Moving on to the technical aspects, Election is presented in a 2.35:1 aspect ratio which makes it a decent widescreen. The film is decently clear, and the transitions are quick and accurate, but there are a few remaining ghosts from the previous versions of the film that hinders its HD quality. Watching it on my TV, I was able to see some of the problems that were inherent in film at that time. The transfer from SD to HD, in this case, was not done as well as it could have been.

With that in mind, however, the film was of good quality. The colors were vibrant and looked especially good on all of the posters that covered the school during the campaign. All of these signs seemed to jump out at you, they were that bright. The black levels were decent throughout most of the film, but near the end, for some reason, they seemed to become sub-par and not really what I have come to expect from HD. While this transfer was nowhere near as good as I have seen before, it wasn't as bad as it could be. It seemed to be an average transfer, and shouldn't be noticeable to anybody using 720P or less.

As with most Blu-ray movies, sound is presented in Dolby TrueHD. Unlike most Blu-rays, however, the sound is available only in 5.0, not the normal 5.1. While this was abnormal, it was not that noticeable as my PS3 decided that it was going to output in 5.1 anyway. The overall sound quality was average, though the mixing was decent. You rarely lost any dialog or important sounds, which is pretty good. Additionally, you could hear background noises from classrooms during the movie (these were actual classes with real teachers and students), which added to the realism. While the sound was slightly front heavy, and seemed as though it would be better in 2.0, it was of decent quality.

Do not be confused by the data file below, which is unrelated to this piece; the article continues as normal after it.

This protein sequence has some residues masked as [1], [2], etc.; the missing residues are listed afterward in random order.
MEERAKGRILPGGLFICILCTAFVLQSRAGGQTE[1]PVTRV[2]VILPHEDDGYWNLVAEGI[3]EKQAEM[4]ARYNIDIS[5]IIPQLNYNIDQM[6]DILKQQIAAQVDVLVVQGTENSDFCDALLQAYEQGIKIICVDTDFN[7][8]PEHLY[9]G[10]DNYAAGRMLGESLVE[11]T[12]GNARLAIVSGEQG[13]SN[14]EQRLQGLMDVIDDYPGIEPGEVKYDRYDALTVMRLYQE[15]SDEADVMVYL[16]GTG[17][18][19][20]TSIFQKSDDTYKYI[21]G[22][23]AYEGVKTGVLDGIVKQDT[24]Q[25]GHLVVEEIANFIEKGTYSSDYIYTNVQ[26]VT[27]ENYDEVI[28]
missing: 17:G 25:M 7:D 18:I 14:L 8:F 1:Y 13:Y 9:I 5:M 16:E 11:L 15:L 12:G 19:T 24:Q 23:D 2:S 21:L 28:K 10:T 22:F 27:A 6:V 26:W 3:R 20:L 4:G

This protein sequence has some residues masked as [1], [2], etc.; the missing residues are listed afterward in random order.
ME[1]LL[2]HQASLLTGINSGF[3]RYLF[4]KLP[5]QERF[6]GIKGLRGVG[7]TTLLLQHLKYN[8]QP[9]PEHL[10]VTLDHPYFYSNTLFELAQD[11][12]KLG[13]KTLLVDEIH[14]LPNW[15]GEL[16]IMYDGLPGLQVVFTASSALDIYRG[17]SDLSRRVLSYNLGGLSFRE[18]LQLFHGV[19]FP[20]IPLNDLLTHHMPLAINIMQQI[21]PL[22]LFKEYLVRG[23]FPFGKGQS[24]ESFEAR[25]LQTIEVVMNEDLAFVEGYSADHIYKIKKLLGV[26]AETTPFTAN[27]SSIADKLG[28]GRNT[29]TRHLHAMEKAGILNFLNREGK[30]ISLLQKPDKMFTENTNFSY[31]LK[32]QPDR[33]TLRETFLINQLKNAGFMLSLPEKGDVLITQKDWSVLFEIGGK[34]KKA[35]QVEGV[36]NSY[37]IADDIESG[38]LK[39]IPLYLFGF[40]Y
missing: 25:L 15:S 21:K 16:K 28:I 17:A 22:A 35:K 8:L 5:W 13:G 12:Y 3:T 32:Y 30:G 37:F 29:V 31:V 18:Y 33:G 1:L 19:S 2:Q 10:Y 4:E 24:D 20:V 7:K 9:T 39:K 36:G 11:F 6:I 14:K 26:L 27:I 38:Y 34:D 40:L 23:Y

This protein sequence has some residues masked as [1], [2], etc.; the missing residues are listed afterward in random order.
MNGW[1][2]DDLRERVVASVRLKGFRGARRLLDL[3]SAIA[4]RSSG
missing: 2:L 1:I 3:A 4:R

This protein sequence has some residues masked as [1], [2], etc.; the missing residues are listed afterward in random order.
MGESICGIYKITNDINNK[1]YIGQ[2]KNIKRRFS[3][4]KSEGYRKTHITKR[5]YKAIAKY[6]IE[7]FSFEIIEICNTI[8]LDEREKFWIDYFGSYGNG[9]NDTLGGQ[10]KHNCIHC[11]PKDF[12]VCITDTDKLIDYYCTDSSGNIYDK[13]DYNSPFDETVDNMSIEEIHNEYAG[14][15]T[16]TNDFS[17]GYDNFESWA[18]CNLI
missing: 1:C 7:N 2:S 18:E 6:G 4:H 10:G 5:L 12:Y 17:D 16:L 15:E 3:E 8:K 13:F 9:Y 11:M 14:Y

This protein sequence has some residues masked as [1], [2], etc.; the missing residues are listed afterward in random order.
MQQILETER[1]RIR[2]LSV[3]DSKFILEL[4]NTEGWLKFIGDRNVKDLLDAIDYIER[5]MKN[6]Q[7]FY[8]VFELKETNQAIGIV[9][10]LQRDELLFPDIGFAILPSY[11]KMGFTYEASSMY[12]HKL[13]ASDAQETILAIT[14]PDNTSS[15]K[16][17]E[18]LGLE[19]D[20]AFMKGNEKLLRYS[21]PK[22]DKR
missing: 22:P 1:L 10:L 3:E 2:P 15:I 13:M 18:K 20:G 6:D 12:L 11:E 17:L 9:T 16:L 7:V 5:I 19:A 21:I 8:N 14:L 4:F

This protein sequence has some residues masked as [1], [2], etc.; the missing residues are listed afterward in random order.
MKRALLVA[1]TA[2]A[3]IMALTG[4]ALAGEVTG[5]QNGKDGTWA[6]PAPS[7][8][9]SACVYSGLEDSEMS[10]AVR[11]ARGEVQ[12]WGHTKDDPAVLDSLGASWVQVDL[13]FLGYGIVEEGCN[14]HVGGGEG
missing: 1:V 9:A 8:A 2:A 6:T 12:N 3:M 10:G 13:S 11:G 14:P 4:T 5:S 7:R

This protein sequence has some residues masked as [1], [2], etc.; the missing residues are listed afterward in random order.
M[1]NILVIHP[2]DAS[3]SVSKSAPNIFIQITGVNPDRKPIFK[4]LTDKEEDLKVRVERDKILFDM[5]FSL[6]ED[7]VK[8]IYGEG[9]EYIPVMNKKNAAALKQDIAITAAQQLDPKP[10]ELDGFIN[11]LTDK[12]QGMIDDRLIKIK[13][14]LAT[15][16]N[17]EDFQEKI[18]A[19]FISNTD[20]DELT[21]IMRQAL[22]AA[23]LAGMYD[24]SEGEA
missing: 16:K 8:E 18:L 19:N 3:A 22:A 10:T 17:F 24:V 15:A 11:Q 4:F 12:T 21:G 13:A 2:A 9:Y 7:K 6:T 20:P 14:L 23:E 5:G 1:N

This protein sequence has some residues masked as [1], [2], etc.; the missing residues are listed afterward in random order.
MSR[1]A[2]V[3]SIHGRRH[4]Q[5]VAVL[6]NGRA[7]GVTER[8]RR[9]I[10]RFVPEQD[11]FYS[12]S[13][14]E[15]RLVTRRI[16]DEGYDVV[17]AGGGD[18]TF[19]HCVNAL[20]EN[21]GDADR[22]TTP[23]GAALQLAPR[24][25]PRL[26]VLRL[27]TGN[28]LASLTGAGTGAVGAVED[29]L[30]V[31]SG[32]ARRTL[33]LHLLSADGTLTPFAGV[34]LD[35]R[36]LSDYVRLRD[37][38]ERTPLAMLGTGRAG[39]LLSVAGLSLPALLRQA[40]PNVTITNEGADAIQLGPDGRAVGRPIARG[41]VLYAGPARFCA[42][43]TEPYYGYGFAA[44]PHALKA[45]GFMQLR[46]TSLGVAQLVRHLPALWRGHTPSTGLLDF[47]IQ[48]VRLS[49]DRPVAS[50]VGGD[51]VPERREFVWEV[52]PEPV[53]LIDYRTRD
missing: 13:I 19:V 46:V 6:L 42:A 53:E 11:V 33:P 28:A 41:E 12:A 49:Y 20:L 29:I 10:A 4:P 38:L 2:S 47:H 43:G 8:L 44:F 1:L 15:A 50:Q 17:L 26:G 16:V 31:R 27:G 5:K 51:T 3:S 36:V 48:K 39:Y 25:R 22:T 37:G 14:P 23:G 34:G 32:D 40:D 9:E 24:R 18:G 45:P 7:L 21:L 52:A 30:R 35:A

While the overall quality of Election is good and the movie is great, it comes with only one extra, and that is a director's commentary. I have always hated these commentaries and believe that they should be removed from all movies in the future. With the exception of the sing-along commentary from Dr. Horrible's Sing-along Blog, none of them have ever been worth my time. Extras are highly important on DVDs and BDs these days, and lacking them greatly harmed the value of this movie.

Overall, I believe that Election is a good movie to add to your collection if you like teen comedies. The movie is funny and the script is perfect. I truly believe that most teenagers will like this movie and it would be a perfect gift for them. It also is a great gift for college kids, as most of my friends loved it as well. Save for the fact that it is lacking in extras, the Blu-ray is a good buy for its price.

Movie: 4/5 – I enjoyed the movie immensely and think that the script is amazing
Film Quality: 3/5 – Ghosting effects and sub-par black levels harmed this score
Sound Quality: 3.5/5 – Decent mixing and good quality
Extras: 1/5 – It has commentary (whoop-di-doo) and nothing else
Final: 3.5/5 – A good movie for any teen or college student

Election is rated R for strong sexuality, sex-related dialog and language, and a scene of drug abuse.

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About Robert M. Barga